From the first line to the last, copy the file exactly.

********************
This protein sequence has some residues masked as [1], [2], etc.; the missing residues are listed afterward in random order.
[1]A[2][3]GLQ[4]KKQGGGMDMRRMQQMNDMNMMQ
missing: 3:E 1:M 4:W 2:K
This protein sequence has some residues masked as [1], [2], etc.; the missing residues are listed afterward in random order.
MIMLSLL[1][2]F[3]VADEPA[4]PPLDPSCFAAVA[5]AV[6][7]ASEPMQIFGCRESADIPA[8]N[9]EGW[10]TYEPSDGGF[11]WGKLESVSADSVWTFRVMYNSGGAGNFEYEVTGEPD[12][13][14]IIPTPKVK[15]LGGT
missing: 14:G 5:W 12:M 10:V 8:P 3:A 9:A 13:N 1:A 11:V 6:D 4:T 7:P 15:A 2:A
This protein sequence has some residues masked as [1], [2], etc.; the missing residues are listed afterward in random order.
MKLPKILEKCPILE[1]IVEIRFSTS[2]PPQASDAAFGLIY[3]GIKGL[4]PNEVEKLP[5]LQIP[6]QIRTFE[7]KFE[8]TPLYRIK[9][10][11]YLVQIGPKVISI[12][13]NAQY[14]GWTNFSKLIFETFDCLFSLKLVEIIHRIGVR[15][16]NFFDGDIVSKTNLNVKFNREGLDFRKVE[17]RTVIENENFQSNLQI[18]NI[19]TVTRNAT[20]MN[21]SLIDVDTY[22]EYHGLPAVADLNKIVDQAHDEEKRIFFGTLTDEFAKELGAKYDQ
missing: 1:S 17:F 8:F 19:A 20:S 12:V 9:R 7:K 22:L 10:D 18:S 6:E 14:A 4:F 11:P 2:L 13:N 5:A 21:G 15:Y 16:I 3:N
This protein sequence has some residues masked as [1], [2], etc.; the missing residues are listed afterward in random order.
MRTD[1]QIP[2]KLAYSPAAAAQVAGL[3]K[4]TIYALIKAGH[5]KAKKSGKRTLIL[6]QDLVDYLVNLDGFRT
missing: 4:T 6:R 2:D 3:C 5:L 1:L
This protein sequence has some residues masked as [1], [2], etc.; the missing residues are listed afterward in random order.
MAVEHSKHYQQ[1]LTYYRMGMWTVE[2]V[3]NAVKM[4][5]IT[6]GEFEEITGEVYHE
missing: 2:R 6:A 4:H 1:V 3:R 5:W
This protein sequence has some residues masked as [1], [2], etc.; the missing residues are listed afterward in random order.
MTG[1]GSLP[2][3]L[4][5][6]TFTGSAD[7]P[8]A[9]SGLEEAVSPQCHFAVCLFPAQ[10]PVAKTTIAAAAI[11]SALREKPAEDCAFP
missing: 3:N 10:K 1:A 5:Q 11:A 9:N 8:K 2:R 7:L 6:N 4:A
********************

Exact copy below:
This protein sequence has some residues masked as [1], [2], etc.; the missing residues are listed afterward in random order.
[1]A[2][3]GLQ[4]KKQGGGMDMRRMQQMNDMNMMQ
missing: 3:E 1:M 4:W 2:K
This protein sequence has some residues masked as [1], [2], etc.; the missing residues are listed afterward in random order.
MIMLSLL[1][2]F[3]VADEPA[4]PPLDPSCFAAVA[5]AV[6][7]ASEPMQIFGCRESADIPA[8]N[9]EGW[10]TYEPSDGGF[11]WGKLESVSADSVWTFRVMYNSGGAGNFEYEVTGEPD[12][13][14]IIPTPKVK[15]LGGT
missing: 14:G 5:W 12:M 10:V 8:P 3:A 9:A 13:N 1:A 11:V 6:D 4:T 7:P 15:A 2:A
This protein sequence has some residues masked as [1], [2], etc.; the missing residues are listed afterward in random order.
MKLPKILEKCPILE[1]IVEIRFSTS[2]PPQASDAAFGLIY[3]GIKGL[4]PNEVEKLP[5]LQIP[6]QIRTFE[7]KFE[8]TPLYRIK[9][10][11]YLVQIGPKVISI[12][13]NAQY[14]GWTNFSKLIFETFDCLFSLKLVEIIHRIGVR[15][16]NFFDGDIVSKTNLNVKFNREGLDFRKVE[17]RTVIENENFQSNLQI[18]NI[19]TVTRNAT[20]MN[21]SLIDVDTY[22]EYHGLPAVADLNKIVDQAHDEEKRIFFGTLTDEFAKELGAKYDQ
missing: 1:S 17:F 8:F 19:A 20:S 12:V 9:R 7:K 22:L 10:D 18:S 6:E 14:A 4:F 11:P 2:L 13:N 5:A 21:G 15:Y 16:I 3:N
This protein sequence has some residues masked as [1], [2], etc.; the missing residues are listed afterward in random order.
MRTD[1]QIP[2]KLAYSPAAAAQVAGL[3]K[4]TIYALIKAGH[5]KAKKSGKRTLIL[6]QDLVDYLVNLDGFRT
missing: 4:T 6:R 2:D 3:C 5:L 1:L
This protein sequence has some residues masked as [1], [2], etc.; the missing residues are listed afterward in random order.
MAVEHSKHYQQ[1]LTYYRMGMWTVE[2]V[3]NAVKM[4][5]IT[6]GEFEEITGEVYHE
missing: 2:R 6:A 4:H 1:V 3:R 5:W
This protein sequence has some residues masked as [1], [2], etc.; the missing residues are listed afterward in random order.
MTG[1]GSLP[2][3]L[4][5][6]TFTGSAD[7]P[8]A[9]SGLEEAVSPQCHFAVCLFPAQ[10]PVAKTTIAAAAI[11]SALREKPAEDCAFP
missing: 3:N 10:K 1:A 5:Q 11:A 9:N 8:K 2:R 7:L 6:N 4:A